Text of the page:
“Doubting Thomas” at the Bloomington Playwrights Project is a nicely crafted, strongly acted story of Thomas, Tom Stoffel, and his struggle to lead a pure Christian life. Born again Thomas is tempted away by the intellectual delights of the complexities of doubt with Professor Peter, Jim Hettmer. But, he’s inspired by the example of the charismatic Pastor Bob, Frank Buczolich and the pure love of his born again fiancée Julie, Emily Goodson.
“Doubting Thomas” is the second play by John Green that I’ve seen at the BPP. His comedy, “The Liquid Moon,” explored married love and infidelity in a mature way with the wife on the left, the potential girl friend on the right and a friend to comment from the middle. In “Doubting Thomas,” Green is a bit more flexible. Although Thomas does shuttle to the left for the study sessions with Professor Peter and to the right for his apartment sessions with Julie and Pastor Bob mostly occupies the center. Director Gail Bray has aptly used Shane Cinal’s multi set design with Travis Staley’s lighting to keep the pace of the drama both varied and propulsive.
As Thomas and Julie get closer to their marriage the tensions build and skeletons rattle in everyone’s closet. Fiancée Julie has become pretty rigid in her beliefs, but was a run away only barely saved from a life on the streets as a druggie and a hooker. Pastor Bob, now an image of respectability, had a first wife when they were both wild Unitarians. Professor Peter had a fundamentalist wife who broke down totally as he became more of a free thinker. And Thomas, well, he’s on his second round of being rescued from homosexuality.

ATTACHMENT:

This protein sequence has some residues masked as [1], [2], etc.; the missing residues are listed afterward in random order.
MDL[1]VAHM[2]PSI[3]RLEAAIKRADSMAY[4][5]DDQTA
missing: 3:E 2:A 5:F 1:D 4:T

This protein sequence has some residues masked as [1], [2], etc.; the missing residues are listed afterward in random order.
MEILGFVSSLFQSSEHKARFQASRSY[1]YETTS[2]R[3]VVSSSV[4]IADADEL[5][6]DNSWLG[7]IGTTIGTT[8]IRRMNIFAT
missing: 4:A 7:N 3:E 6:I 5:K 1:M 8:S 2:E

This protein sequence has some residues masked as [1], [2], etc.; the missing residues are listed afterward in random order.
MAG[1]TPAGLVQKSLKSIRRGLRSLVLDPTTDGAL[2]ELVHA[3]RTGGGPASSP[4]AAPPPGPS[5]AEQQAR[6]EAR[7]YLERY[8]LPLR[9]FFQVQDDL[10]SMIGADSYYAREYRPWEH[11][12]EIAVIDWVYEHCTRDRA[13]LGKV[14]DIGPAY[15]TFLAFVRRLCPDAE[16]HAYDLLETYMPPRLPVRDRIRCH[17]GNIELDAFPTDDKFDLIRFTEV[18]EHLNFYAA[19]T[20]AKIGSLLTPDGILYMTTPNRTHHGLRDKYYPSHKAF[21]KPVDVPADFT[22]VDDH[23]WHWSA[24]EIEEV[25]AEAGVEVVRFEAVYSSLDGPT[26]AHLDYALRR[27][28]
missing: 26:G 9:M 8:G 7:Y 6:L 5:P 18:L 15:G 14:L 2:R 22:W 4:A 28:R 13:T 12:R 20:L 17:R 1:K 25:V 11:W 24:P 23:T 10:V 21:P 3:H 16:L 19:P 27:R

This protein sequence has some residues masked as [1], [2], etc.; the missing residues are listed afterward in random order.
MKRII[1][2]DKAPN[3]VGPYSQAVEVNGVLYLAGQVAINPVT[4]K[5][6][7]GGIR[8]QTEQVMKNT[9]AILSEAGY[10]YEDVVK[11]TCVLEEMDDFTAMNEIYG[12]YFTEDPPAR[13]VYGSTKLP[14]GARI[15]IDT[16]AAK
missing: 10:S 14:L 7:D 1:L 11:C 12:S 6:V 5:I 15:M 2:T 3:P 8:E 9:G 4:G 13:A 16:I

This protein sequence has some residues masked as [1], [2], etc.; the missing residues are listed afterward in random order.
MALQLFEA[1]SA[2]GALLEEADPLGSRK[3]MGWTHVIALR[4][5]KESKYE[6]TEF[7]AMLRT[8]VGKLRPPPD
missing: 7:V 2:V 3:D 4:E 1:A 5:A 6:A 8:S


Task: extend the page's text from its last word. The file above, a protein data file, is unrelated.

In the preshow description of the emergency exits and the necessity of turning off cell phones, the house manager warned that there would be a gun shot. As “Doubting Thomas” progressed, it became a bit of a guessing game. Would the rigid Julie do what she threatened and shoot Professor Peter. Professor Peter and Pastor Bob have a visceral dislike for one another and each feels the other is a threat to Thomas, might one of them violate the eighth commandment. And what about Thomas…after all the gun was a memento from his slain hero father. And he’s been put into painful conflict by both of his mentors and even his fiancée is using the “I’m Ok, you’re not OK” language couched in the phrase “love the sinner, hate the sin.”
“Doubting Thomas” is a thoughtful play. It doesn’t preach, but there are more than a few messages about the basic challenges of life. They’re the old ones. Who are we? Why are we here? Mostly we ignore these perplexities and go about our business as if we know enough to get by and that’s all that’s important. But it’s good from time to time to dust them off and give some thought to how these underlying questions really do shape our lives.